After the good news, the friend that joined me for the trip celebrated with me by taking me to a ballgame at Yankee Stadium. It felt good to be in a stadium (relatively) full of people excited and joyful. I can use as much of that as there is to go around.

Wednesday, June 6, 2012

Treatment Regimen Complete

Today is Wednesday June 6th and I'm about to begin my last scheduled chemotherapy infusion, #12 of 12. As always they will send me home with a battery operated pump continuously pumping 5-FU into my veins until Friday morning at which point the pump will be disconnected and the nurses will invite me to ring the bell, a final treatment ritual here at the Cayuga Medical Center.

It's nice to be looking at the possibility of no more chemotherapy after Friday. And needless to say, it has been a grueling seven months. While writing this entry, I've tried multiple times to express the pain I've experienced going through the unexpected and badly navigated ending of a marriage. And each time I deleted what I wrote and have instead left you to imagine it. It has not made this experience easier, that's for sure.

Well, I never finished this entry and it's now Friday and the pump stopped at noon today. Treatment #12 of 12 is complete. I was with three friends when it stopped. It was a great feeling to turn it off and announce my seven month chemo regimen is now COMPLETE.

So many thoughts going through my mind. Scan in NY on June 25th. Should it be negative no more chemo and another scan three months later in September. If it comes up negative I will begin treatment for the treatment, detoxifying my body from the chemo; not an easy process but very important. Chemo can cause cancer. I want it out if my system. It's done it's job. Fresh carrot & green juices, liver supplements, etc.

In the meantime, it's no more chemo until at least until June 25th and I feel greatly relieved.

Saturday, June 2, 2012


Within the last week, the neuropathy [numbness & tingling] in my hands and feet has intensified. It is strong in my fingertips and goes up my forearms. It's also strong on the soles of my feet. I walked to the Ithaca Festival this evening and I was having a hell of a time because how the neuropathy had my feet feeling so weird while I walked. It seems it's going to gets worse before it gets better.

My doc recommended 100 mg of Vitamin B-6 2x day, so that's what I've been taking. I sure hope it helps. This is a weird symptom and a little disconcerting as well.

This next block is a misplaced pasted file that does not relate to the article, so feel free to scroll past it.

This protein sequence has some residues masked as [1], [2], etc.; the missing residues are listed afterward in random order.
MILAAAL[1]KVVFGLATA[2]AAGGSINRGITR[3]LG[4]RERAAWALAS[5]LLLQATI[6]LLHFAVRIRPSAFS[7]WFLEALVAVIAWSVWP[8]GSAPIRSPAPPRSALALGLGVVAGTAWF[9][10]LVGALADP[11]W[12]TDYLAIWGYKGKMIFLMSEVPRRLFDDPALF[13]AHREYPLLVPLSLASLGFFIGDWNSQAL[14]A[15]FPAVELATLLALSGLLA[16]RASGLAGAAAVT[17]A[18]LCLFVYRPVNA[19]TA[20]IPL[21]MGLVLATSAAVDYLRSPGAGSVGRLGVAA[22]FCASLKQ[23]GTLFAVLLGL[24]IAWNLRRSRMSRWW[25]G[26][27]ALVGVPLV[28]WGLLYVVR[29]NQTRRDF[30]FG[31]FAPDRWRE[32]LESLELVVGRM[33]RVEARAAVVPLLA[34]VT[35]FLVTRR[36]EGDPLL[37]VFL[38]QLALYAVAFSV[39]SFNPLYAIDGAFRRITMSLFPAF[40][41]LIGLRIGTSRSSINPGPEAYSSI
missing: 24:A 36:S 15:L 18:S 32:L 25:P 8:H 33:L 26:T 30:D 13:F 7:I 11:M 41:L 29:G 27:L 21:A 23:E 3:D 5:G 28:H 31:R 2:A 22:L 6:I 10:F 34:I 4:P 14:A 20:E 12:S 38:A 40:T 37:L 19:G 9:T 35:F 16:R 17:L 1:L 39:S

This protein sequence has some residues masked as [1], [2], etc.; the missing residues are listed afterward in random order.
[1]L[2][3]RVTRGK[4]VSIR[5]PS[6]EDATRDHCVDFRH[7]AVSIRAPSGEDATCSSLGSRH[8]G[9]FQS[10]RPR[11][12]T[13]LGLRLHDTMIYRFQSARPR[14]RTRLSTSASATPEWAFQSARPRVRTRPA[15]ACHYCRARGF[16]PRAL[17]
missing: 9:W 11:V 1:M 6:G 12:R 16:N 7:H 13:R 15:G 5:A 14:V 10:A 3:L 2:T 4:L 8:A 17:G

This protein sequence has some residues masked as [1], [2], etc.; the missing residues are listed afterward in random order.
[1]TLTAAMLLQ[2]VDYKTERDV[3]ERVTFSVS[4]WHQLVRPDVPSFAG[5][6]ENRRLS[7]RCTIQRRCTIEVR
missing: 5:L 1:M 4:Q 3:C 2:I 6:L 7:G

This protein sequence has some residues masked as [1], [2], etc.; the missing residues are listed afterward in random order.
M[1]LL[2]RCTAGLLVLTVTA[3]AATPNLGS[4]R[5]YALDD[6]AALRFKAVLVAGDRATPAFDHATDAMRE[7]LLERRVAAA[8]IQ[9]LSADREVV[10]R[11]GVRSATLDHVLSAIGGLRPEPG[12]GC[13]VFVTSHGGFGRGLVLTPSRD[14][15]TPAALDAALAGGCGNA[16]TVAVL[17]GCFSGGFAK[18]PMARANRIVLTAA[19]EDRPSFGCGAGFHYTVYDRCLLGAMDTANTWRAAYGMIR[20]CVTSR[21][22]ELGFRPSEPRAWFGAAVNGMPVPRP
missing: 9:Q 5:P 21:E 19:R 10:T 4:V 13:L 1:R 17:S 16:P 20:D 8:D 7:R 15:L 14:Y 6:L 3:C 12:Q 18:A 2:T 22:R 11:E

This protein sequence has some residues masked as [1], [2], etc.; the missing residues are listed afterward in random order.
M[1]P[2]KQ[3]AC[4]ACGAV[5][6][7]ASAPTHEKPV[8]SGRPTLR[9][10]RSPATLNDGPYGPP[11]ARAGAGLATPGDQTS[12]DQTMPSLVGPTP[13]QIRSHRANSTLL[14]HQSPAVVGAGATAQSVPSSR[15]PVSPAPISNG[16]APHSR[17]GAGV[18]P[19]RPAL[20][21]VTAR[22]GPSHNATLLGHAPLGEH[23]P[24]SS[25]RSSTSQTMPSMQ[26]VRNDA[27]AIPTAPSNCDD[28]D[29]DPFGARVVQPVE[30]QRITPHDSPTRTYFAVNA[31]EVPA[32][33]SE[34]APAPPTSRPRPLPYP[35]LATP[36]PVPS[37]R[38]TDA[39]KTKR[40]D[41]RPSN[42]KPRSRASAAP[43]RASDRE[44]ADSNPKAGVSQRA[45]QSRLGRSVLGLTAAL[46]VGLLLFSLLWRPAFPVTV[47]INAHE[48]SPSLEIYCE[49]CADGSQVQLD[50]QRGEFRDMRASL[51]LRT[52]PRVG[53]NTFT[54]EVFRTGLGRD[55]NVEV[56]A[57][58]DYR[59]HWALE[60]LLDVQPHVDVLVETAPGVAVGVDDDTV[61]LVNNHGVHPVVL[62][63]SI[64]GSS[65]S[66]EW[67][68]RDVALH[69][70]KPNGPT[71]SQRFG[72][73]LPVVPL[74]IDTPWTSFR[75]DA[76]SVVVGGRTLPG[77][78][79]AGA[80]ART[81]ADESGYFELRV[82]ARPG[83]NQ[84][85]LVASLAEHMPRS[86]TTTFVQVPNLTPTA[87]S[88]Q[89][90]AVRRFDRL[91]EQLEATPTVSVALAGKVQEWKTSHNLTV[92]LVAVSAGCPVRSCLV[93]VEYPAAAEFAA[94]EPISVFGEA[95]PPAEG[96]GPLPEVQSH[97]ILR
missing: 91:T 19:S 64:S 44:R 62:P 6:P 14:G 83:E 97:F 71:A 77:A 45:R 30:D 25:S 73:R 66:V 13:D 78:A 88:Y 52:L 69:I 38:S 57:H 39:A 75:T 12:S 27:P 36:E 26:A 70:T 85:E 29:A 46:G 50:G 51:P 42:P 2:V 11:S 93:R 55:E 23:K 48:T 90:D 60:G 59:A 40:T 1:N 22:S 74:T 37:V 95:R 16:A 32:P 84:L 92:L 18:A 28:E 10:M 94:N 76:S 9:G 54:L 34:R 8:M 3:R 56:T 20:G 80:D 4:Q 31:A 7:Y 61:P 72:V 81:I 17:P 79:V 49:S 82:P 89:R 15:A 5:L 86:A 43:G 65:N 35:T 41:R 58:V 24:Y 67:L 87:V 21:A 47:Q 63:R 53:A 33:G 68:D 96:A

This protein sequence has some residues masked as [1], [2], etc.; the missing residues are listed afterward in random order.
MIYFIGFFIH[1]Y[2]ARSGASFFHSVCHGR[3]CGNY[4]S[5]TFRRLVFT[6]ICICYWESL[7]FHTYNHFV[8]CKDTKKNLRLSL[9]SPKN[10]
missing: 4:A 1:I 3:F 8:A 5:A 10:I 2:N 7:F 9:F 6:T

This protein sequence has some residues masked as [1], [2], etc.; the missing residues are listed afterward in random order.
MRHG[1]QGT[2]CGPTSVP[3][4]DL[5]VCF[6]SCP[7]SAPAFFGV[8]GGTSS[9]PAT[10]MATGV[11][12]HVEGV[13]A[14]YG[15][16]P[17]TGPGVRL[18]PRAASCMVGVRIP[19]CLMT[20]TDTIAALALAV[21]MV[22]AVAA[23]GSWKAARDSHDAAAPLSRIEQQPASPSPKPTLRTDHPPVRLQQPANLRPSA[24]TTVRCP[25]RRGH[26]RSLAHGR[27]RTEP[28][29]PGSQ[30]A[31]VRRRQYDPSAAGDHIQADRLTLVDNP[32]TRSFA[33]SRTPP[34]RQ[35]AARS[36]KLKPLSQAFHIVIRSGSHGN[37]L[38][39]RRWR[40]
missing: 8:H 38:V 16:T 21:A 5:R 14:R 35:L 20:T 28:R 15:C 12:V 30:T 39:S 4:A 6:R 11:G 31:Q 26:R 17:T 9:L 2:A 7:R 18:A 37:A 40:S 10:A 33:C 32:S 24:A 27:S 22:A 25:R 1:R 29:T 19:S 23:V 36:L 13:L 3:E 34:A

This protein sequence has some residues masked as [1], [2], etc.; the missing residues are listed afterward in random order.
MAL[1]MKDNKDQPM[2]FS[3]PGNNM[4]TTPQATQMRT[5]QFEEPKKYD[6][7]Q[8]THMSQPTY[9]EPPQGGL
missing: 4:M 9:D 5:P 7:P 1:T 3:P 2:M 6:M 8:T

Sunday, May 20, 2012

A Change in Perspective

Has it really been a month since my last blog entry??? Wow! The boy and I just moved into our new place on Tuesday. Thank you to everyone who helped make this happen for us. Now that I think about it, this is what has kept me from posting anything. Diligently looking for a place in between chemo treatments then traveling to NYC less then a week before we moved. I have been incredibly busy.

Fortunately, I was able to receive a liver pump treatment on Wednesday May 9th, so my next systemic  chemo treatment is this Wednesday May 23rd. Even though Dr. Kemeny reduced my Oxaliplatin by 25% last time, the neuropathy in my hands and feet has continued, so the Oxaliplatin has been completely removed from my systemic treatments. I will now only receive 5-FU. When I asked how much nausea I should expect to experience, I was told there would likely be none. It ain't a walk in the park, but without it, the sickness is a hell of a lot easier to tolerate.

Following my meeting with Dr. Kemeny on the 9th, the nurse practitioner came in and explained how I will have a scan in June following my final treatment. At that point I told her that when the scan comes back negative, I would like the liver pump removed. She kind of smirked and then told me the reason they recommend keeping it in is because they have to clip the line to remove it. And once the line has been clipped, a clot forms and the pump can never be inserted into the artery again. "Okayyyyy," I said. "There goes that idea.."

Once my treatment was complete, my friend and I walked back to the car. As we walked, I looked at him and said, "Man, if I knew I could never have the liver pump again once it's removed, maybe I would have waited for if things got really bad." He gave me a look as if I had just spoken to him in a language he was completely unfamiliar with, combined with utter amazement that I was able to speak it. I half returned the look to him then realized what I had just said. "...maybe I should have waited until things got real bad." I immediately started laughing and said, "Keep it for two years? Perhaps not. Maybe I'll keep it for five. Or ten. Or maybe just leave it in for good!"

The minor downside to leaving it in is the saline refill required every six to eight weeks, possible adjustments to that schedule should I travel to a higher or lower elevation (because elevation changes effect the rate at which it pumps), and the possibility of infection since the pump is a foreign object. The rate at which it pumps is also effected by body temperature, so I am expected to avoid long hot baths. Come winter time, a hot soak in the tub is a must. I missed out this year, but this coming year I expect to take hot baths and have the saline refills scheduled accordingly. Perhaps if I agree to one 45 minute bath a week, they can adjust the solution accordingly. The longer they want it to last, the thicker the solution they prescribe.